It can conform no more unto the laws

Of God, who loved me when I was vile,
And of sweet Jesus, who did reconcile

Me unto justice by his precious blood,
When no way else was left to do me good.

If you would know how this can operate
Thus on the soul, I shall to you relate

A little farther what my soul hath seen
Since I have with the Lord acquainted been.

The word of grace, when it doth rightly seize
The spirit of a man, and so at ease

Doth set the soul, the Spirit of the Lord
Doth then with might accompany the word;

In which it sets forth Christ as crucified,
And by that means the Father pacified

With such a wretch was thou, and by this sight,
Thy guilt is in the first place put to flight,

For thus the Spirit doth expostulate:
Behold how God doth now communicate

(By changing of the person) grace to thee
A sinner, but to Christ great misery,

Though he the just one was, and so could not
Deserve this punishment; behold, then, what

The love of God is! how 'tis manifest,
And where the reason lies that thou art blest.

This doctrine being spoken to the heart,
Which also is made yield to every part

Thereof, it doth the same with sweetness fill,
And so doth sins and wickednesses kill;

For when the love of God is thus reveal'd,
And thy poor drooping spirit thereby seal'd,

And when thy heart, as dry ground, drinks this in
Unto the roots thereof, which nourish sin,

It smites them, as the worm did Jonah's gourd,
And makes them dwindle of their own accord,

And die away; instead of which there springs
Up life and love, and other holy things.

Besides, the Holy Spirit now is come,
And takes possession of thee as its home;

By which a war maintained always is
Against the old man and the deeds of his.

When God at first upon mount Sinai spake,
He made his very servant Moses quake;

But when he heard the law the second time,
His heart was comforted, his face did shine.

What was the reason of this difference,
Seeing no change was in the ordinance,

Although a change was in the manner, when
The second time he gave it unto men?

At first 'twas given in severity,
In thunder, blackness, darkness, tempest high,

In fiery flames it was delivered.
This struck both Moses and the host as dead;

But Moses, when he went into the mount
The second time, upon the same account

No fear, nor dread, nor shaking of his mind,
Do we in all the holy Scripture find;

But rather in his spirit he had rest,
And look'd upon himself as greatly blest.

He was put in the rock, he heard the name,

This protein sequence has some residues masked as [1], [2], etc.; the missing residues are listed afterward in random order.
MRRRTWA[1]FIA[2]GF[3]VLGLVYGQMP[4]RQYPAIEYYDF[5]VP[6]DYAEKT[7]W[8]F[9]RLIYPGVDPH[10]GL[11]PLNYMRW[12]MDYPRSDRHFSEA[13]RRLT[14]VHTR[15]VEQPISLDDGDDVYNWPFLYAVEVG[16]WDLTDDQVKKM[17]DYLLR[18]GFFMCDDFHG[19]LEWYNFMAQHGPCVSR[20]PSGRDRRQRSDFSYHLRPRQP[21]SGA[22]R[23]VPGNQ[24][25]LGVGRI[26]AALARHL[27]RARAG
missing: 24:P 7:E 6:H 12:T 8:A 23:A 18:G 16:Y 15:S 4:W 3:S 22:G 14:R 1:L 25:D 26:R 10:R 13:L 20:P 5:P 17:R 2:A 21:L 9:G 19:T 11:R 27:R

Which on the mount the Lord did thus proclaim:

The Lord, merciful, gracious, and more,
Long-suffering, and keeping up in store

Mercy for thousands, pardoning these things,
Iniquity, transgressions, and sins,

And holding guilty none but such as still
Refuse forgiveness, of rebellious will.

This proclamation better pleased him
Than all the thunder and the light'ning.

Which shook the mount, this rid him of his fear,
This made him bend, make haste, and worship there.

Jehoshaphat, when he was sore opprest
By Amnon and by Moab, and the rest

Of them that sought his life, no rest he found,
Until a word of faith became a ground

To stay himself upon; O, then they fell,
His very song became their passing-bell.

Then holiness of heart a consequence
Of faith in Christ is, for it flows from thence;

The love of Christ in truth constraineth us,
Of love sincerely to make judgment thus:

He for us died that for ever we
Might die to sin, and Christ his servants be.

O! nothing's like to the remembrance
Of what it is to have deliverance

From death and hell, which is of due our right,
Nothing, I say, like this to work delight

In holy things; this like live honey runs,
And needs no pressing out of honey-combs.


Then understand my meaning by my words,
How sense of mercy unto faith affords

Both grace to sanctify, and holy make
That soul that of forgiveness doth partake.

Thus having briefly showed you what is
The way of life, or sanctity, of bliss,

I would not in conclusion have you think,
By what I say, that Christian men should drink

In these my words with lightness, or that they
Are now exempted from what every day

Their duty is. No, God doth still expect,
Yea, doth command, that they do not neglect

To pray, to read, to hear, and not dissent
From being sober, grave, and diligent

In watching, self-denial, and with fear
To serve him all the time thou livest here.

Indeed I have endeavoured to lay
Before your eyes the right and only way

Pardon to get, and also holiness,
Without which never think that God will bless

Thee with the kingdom he will give to those
That Christ embrace, and holy lives do choose

To live, while here all others go astray,
And shall in time to come be cast away.


Thus having heard from Gerizzim, I shall
Next come to Ebal, and you thither call,